Expectations and Conduct in Your New Country

  • Moving Forward

The USA is a great country to live in once you have integrated.  Follow the law, conduct yourself well.

There are adjustments, take it in your stride with a positive attitude.

  • take flight

Once you have received your EAD card, it’s time to fly. 

You received your wings and can start building a new life for yourself and your family

  • Building Foundations

It can be a long wait, but when your application/case has been approved, you are on your way to building your heritage in this great country.

Live with pride.

Your Conduct and What is Expected of You:

                    Asylum Families

 

First and foremost, you are a GUEST in the United States of America.  Certain codes of conduct will be expected of you, and includes but is not limited to the following:

 

  • As a guest, you are required to follow the laws of the country. Research the USCIS site to familiarize yourself of what this process entails and what is expected. If you are still unsure of what is expected according to the U.S. law, clarify with your sponsors or contact King Resettlement Program.  Should you in any way violate the law and subsequently, the conditions of your pending asylum case, you will be deported without a hearing.
  • In order to legally drive in the U.S, your South African driver’s license must be valid. Even though some states accept your SA Driver’s License, each state has its own traffic laws and therefore, it is important to check whether the state you are in supports your driver’s license BEFORE you drive.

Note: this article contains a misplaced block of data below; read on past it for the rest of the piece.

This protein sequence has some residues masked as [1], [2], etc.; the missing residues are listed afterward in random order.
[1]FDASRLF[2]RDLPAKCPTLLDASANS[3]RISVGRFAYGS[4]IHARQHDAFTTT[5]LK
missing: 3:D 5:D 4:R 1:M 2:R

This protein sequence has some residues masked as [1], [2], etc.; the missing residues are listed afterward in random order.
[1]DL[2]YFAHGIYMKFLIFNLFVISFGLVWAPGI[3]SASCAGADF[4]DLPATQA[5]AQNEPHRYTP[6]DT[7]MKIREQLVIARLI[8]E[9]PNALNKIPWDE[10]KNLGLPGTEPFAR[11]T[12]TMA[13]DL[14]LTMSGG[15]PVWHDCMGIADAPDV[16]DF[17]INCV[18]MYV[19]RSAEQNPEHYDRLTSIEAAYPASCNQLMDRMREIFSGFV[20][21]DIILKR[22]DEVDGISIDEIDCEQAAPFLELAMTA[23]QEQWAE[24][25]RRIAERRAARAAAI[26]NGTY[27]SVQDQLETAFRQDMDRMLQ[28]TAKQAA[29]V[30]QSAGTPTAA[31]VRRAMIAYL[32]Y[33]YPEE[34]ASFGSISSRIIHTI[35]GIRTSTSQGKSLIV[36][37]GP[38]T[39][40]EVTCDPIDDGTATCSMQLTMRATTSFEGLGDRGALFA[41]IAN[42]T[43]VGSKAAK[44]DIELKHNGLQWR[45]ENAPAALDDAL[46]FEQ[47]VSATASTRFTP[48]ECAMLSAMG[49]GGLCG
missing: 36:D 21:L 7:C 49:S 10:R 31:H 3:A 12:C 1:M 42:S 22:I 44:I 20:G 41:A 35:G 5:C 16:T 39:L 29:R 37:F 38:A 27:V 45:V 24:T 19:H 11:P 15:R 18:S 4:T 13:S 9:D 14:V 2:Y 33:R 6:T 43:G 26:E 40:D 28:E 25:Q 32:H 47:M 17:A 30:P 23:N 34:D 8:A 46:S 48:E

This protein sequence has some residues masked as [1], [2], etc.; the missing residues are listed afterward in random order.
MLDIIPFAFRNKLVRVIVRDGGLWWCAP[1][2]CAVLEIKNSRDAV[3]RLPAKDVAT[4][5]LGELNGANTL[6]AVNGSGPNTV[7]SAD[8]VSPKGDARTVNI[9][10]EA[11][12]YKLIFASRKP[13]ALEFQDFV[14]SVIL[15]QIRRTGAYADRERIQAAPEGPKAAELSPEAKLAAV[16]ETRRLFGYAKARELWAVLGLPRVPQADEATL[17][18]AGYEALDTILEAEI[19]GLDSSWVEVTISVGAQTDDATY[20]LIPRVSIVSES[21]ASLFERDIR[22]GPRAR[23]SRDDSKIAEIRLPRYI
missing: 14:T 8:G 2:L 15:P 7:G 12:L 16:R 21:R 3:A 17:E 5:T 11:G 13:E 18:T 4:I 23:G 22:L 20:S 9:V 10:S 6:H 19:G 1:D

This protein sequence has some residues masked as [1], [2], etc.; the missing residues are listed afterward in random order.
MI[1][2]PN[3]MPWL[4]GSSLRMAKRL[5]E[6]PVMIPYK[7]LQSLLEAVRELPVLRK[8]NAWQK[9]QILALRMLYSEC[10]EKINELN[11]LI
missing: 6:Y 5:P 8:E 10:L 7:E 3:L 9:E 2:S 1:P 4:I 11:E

• Ensure that your passport is valid for a minimum of 1 year after your entry into the U.S.
  • There is NO fast-tracking or by-passing certain aspects of the asylum process. Methods and systems are in place and will systematically progress as per the USCIS guidelines and laws. These procedures are developed and put in place by Homeland Security, and each asylum application will be monitored and investigated by both Homeland Security and the FBI. There are no shortcuts and there is no manipulating the system. Follow the process as is set out by the above agencies. Failure to do so, or attempting to manipulate the system will result in your immediate extradition.
  • You are not permitted to make use of certain welfare programs. Should you attempt to gain from any monetary welfare benefit from the U.S. government, you will be in immediate violation of your asylum case.
  • You are in the United States at the mercy of the United States government and not in a position to demand anything whatsoever. Should you demand equal rights as that of a U.S. citizen, you could be branded a trouble-maker and it could negatively influence your asylum case.
  • Consider yourself a brand-new addition to a firm and be prepared to start at the very bottom.
  • Be prepared for hard and even physical labor.
  • You are expected to adjust and integrate into the ways of the American culture. You are in no position to pick and choose until you have earned your independence.
  • In the United States Of America, you are expected to perform and execute duties YOURSELF. You are responsible for keeping a clean home, mowing your own lawn and filling up your own vehicle with gas for example.